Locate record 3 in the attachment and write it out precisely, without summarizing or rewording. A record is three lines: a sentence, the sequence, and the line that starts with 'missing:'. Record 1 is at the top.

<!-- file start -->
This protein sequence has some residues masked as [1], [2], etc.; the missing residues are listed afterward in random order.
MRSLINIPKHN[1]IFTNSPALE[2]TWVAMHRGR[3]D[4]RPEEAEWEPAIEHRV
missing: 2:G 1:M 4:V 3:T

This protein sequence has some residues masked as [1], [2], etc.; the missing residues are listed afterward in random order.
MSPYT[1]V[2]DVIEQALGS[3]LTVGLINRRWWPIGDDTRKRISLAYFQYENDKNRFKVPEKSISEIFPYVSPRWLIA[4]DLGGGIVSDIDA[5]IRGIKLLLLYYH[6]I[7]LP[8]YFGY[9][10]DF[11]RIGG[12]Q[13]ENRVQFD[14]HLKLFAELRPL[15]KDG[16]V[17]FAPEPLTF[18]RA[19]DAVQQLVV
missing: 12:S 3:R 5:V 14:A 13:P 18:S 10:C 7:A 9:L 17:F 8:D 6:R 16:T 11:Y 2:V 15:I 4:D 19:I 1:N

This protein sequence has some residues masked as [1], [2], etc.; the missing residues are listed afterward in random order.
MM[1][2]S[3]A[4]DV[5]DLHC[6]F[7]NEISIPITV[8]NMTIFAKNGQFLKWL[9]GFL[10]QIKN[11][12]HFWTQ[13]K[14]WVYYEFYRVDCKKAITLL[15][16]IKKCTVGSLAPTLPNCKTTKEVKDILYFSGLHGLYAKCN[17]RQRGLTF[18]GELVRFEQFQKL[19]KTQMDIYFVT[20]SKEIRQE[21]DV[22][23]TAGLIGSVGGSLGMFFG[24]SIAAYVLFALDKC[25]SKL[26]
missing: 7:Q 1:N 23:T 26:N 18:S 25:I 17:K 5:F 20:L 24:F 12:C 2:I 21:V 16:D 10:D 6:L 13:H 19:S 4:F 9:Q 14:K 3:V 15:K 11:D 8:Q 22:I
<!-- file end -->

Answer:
This protein sequence has some residues masked as [1], [2], etc.; the missing residues are listed afterward in random order.
MM[1][2]S[3]A[4]DV[5]DLHC[6]F[7]NEISIPITV[8]NMTIFAKNGQFLKWL[9]GFL[10]QIKN[11][12]HFWTQ[13]K[14]WVYYEFYRVDCKKAITLL[15][16]IKKCTVGSLAPTLPNCKTTKEVKDILYFSGLHGLYAKCN[17]RQRGLTF[18]GELVRFEQFQKL[19]KTQMDIYFVT[20]SKEIRQE[21]DV[22][23]TAGLIGSVGGSLGMFFG[24]SIAAYVLFALDKC[25]SKL[26]
missing: 7:Q 1:N 23:T 26:N 18:S 25:I 17:K 5:F 20:L 24:F 12:C 2:I 21:V 16:D 10:D 6:L 13:H 19:S 4:F 9:Q 14:K 3:V 15:K 11:D 8:Q 22:I